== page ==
Baltimore the Battleground for Two Maryland Senate Candidates

With Cummings out of the Maryland Senate race, Baltimore, his hometown, will be key for Edwards and Van Hollen. (Scott J. Ferrell/Congressional Quarterly File Photo)

In the political theater Maryland voters will see over the next nearly three months ahead of the April elections, the main characters in the state's Democratic primary finally know their roles.  

Reps. Donna Edwards and Chris Van Hollen, two Democrats who had been looking over their shoulder for months to see if Rep. Elijah E. Cummings was looking to join them in the race for retiring Sen. Barbara A. Mikulski's Senate seat, got the news they were hoping for on Tuesday: He won't.  After months of consideration, Cummings, the popular Baltimore lawmaker, announced he would seek election to a 12th term in Congress representing the state's 7th District. The move solidifies the primary field for this seat, which is rated Safe Democratic by the Rothenberg & Gonzales Political Report /Roll Call.  

Elijah Cummings Won't Run for Senate in Maryland

Cummings will run for re-election, not Senate. (Al Drago/CQ Roll Call)

Rep. Elijah E. Cummings, the Maryland Democrat who had been considering a campaign for his state's open seat in the Senate, said Tuesday he has decided to run instead for a 12th term in Congress.  

His public statement came after months of speculation that the Baltimore resident would join Reps. Donna Edwards and Chris Van Hollen in the race for retiring Sen. Barbara A. Mikulski's seat, a race in which polling suggested he would enter as the front-runner. "I am mindful of the great opportunity that service in the United States Senate would present," Cummings said in a statement. "I believe that I can best serve the people of our city, our state and our nation by continuing my work in Congress, by continuing to touch people in every part of our great nation, and by leading an united effort to elect progressives across the board – rather than by focusing upon one single Senate race."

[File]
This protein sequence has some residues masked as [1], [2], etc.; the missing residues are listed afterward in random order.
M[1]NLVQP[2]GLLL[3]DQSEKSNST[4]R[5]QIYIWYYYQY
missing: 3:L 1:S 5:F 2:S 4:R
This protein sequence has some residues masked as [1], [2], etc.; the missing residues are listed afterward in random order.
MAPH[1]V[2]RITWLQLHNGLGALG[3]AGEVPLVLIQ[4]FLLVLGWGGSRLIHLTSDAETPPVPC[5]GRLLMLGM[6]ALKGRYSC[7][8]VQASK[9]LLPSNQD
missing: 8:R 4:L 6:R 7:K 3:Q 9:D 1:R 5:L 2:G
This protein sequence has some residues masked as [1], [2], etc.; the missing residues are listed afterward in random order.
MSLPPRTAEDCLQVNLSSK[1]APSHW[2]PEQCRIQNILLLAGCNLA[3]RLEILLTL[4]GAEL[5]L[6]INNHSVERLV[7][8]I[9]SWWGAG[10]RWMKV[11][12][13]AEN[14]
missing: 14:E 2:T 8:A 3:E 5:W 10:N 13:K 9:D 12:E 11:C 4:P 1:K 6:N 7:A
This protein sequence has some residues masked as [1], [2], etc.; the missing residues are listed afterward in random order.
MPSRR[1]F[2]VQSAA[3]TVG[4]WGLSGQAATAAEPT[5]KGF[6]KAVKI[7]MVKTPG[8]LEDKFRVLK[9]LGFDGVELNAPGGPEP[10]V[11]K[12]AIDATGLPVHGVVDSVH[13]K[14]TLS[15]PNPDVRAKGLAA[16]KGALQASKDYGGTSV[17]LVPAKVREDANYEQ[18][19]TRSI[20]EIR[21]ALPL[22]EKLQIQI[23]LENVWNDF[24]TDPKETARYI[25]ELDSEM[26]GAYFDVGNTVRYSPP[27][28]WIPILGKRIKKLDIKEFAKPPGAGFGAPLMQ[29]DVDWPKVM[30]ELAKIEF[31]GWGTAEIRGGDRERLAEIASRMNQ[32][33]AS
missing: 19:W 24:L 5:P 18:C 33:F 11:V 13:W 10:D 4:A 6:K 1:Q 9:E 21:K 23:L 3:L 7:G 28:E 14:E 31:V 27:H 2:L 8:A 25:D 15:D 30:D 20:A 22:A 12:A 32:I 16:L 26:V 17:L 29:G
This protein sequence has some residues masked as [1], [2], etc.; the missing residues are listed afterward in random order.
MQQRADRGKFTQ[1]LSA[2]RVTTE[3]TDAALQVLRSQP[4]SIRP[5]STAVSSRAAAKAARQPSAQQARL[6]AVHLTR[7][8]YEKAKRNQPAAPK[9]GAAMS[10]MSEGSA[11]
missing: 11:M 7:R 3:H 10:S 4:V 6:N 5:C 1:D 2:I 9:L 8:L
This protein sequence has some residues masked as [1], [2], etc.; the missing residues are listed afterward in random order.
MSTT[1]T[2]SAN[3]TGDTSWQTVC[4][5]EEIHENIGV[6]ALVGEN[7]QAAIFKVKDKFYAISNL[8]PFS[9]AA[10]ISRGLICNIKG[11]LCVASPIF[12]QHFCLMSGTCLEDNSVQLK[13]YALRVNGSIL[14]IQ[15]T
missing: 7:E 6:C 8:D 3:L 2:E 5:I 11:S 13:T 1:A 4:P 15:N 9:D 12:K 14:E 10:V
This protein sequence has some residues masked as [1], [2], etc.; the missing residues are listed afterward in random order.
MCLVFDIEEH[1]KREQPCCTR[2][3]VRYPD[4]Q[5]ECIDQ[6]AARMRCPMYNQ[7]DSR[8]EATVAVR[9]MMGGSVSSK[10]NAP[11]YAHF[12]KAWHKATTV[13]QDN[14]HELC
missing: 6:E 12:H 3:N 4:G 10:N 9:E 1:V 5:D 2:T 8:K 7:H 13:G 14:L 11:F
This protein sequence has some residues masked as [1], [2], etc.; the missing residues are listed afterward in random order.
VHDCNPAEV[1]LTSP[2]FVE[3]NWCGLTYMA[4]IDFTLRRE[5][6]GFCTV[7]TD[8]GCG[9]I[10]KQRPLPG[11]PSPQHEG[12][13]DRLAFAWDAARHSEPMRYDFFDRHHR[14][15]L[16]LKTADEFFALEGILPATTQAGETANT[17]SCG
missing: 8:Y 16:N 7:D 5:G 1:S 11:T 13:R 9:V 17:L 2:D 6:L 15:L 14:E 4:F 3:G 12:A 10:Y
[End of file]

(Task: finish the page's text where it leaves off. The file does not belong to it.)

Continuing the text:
With Wednesday Deadline Looming, Cummings Hasn't Filed for Office in Maryland

Cummings, at left, still has not decided whether he will run for Senate or re-election. (Tom Williams/CQ Roll Call File Photo)

Updated: 5:52 p.m. | If you were browsing the Maryland Board of Elections website midday on Monday, you might have thought you'd stumbled upon some news.  

For at least a couple hours, the board's official website showed that Rep. Elijah E. Cummings — the Democrat considering joining the competitive Democratic primary for the seat being vacated by Maryland Sen. Barbara A. Mikulski — had filed for re-election in the state's 7th District, with just two days to spare until Wednesday night's filing deadline.  

Signs Point Against Cummings Running for Senate

Democratic operatives say "tea leaves" point toward Cummings seeking re-election rather than Maryland's Senate seat. (File Photo By Al Drago/CQ Roll Call)

Rep. Elijah E. Cummings, who has been considering entering the Democratic race for Maryland's open U.S. Senate seat, said he will reveal his plans for 2016 during a three-stop tour that could come in “maybe less than two weeks .”  

Cummings revealed his plans on Tuesday, just a few hours before Baltimore Rev. Jamal H. Bryant — who was seen by some as perhaps the toughest Democratic primary opponent in the 10-term lawmaker's career — said he would drop his own campaign for the 7th District seat.   Martha McKenna, a Baltimore-based Democratic operative, said the “tea leaves” point toward Cummings staying out of the race to replace retiring Sen. Barbara A. Mikulski to focus instead on his own re-election and representing Baltimore.